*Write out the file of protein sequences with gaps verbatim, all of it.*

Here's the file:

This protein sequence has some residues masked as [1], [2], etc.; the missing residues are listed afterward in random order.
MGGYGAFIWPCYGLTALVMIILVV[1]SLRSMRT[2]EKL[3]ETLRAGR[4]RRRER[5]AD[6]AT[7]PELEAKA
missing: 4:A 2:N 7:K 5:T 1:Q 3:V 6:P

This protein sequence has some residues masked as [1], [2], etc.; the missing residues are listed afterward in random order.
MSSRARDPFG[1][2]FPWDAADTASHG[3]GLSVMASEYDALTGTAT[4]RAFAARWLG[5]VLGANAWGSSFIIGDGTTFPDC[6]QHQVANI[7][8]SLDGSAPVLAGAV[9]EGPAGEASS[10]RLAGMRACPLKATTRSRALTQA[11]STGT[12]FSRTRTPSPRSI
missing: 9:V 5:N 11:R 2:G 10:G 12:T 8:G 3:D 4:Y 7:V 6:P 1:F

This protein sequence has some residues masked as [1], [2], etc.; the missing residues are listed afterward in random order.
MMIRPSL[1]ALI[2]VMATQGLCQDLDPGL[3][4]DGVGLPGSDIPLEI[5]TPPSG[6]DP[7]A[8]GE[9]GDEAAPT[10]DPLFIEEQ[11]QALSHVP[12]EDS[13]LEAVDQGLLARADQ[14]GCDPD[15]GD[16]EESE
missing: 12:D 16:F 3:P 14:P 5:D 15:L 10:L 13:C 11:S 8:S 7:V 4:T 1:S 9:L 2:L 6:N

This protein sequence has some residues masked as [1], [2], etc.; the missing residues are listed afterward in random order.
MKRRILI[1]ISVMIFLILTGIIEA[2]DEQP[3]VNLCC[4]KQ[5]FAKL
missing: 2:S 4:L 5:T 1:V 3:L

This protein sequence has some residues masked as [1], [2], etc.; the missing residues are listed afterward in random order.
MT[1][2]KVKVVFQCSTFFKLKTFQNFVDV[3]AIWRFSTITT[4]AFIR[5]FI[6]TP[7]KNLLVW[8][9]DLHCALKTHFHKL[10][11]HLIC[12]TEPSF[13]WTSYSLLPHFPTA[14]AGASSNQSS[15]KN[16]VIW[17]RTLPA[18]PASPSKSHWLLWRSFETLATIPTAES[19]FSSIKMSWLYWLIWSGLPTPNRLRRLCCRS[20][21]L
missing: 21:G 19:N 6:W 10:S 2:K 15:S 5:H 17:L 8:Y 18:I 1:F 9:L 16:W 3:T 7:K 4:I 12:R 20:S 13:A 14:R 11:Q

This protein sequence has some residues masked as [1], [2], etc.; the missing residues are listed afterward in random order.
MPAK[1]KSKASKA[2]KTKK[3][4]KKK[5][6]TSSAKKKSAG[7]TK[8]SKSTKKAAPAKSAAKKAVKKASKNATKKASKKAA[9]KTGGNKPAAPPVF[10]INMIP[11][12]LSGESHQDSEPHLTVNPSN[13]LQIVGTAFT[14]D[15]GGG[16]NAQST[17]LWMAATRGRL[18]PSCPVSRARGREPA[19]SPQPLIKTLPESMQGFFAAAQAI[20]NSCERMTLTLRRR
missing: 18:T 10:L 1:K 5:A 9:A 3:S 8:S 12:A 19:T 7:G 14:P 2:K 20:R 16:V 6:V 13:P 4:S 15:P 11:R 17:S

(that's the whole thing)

This protein sequence has some residues masked as [1], [2], etc.; the missing residues are listed afterward in random order.
MGGYGAFIWPCYGLTALVMIILVV[1]SLRSMRT[2]EKL[3]ETLRAGR[4]RRRER[5]AD[6]AT[7]PELEAKA
missing: 4:A 2:N 7:K 5:T 1:Q 3:V 6:P

This protein sequence has some residues masked as [1], [2], etc.; the missing residues are listed afterward in random order.
MSSRARDPFG[1][2]FPWDAADTASHG[3]GLSVMASEYDALTGTAT[4]RAFAARWLG[5]VLGANAWGSSFIIGDGTTFPDC[6]QHQVANI[7][8]SLDGSAPVLAGAV[9]EGPAGEASS[10]RLAGMRACPLKATTRSRALTQA[11]STGT[12]FSRTRTPSPRSI
missing: 9:V 5:N 11:R 2:G 10:G 12:T 8:G 3:D 4:Y 7:V 6:P 1:F

This protein sequence has some residues masked as [1], [2], etc.; the missing residues are listed afterward in random order.
MMIRPSL[1]ALI[2]VMATQGLCQDLDPGL[3][4]DGVGLPGSDIPLEI[5]TPPSG[6]DP[7]A[8]GE[9]GDEAAPT[10]DPLFIEEQ[11]QALSHVP[12]EDS[13]LEAVDQGLLARADQ[14]GCDPD[15]GD[16]EESE
missing: 12:D 16:F 3:P 14:P 5:D 15:L 10:L 13:C 11:S 8:S 7:V 4:T 1:S 9:L 2:L 6:N

This protein sequence has some residues masked as [1], [2], etc.; the missing residues are listed afterward in random order.
MKRRILI[1]ISVMIFLILTGIIEA[2]DEQP[3]VNLCC[4]KQ[5]FAKL
missing: 2:S 4:L 5:T 1:V 3:L

This protein sequence has some residues masked as [1], [2], etc.; the missing residues are listed afterward in random order.
MT[1][2]KVKVVFQCSTFFKLKTFQNFVDV[3]AIWRFSTITT[4]AFIR[5]FI[6]TP[7]KNLLVW[8][9]DLHCALKTHFHKL[10][11]HLIC[12]TEPSF[13]WTSYSLLPHFPTA[14]AGASSNQSS[15]KN[16]VIW[17]RTLPA[18]PASPSKSHWLLWRSFETLATIPTAES[19]FSSIKMSWLYWLIWSGLPTPNRLRRLCCRS[20][21]L
missing: 21:G 19:N 6:W 10:S 2:K 15:S 5:H 17:L 8:Y 18:I 1:F 9:L 16:W 3:T 7:K 4:I 12:R 20:S 13:A 14:R 11:Q

This protein sequence has some residues masked as [1], [2], etc.; the missing residues are listed afterward in random order.
MPAK[1]KSKASKA[2]KTKK[3][4]KKK[5][6]TSSAKKKSAG[7]TK[8]SKSTKKAAPAKSAAKKAVKKASKNATKKASKKAA[9]KTGGNKPAAPPVF[10]INMIP[11][12]LSGESHQDSEPHLTVNPSN[13]LQIVGTAFT[14]D[15]GGG[16]NAQST[17]LWMAATRGRL[18]PSCPVSRARGREPA[19]SPQPLIKTLPESMQGFFAAAQAI[20]NSCERMTLTLRRR
missing: 18:T 10:L 1:K 5:A 9:A 3:S 8:S 12:A 19:T 7:G 14:P 2:K 20:R 16:V 6:V 13:P 4:S 15:P 11:R 17:S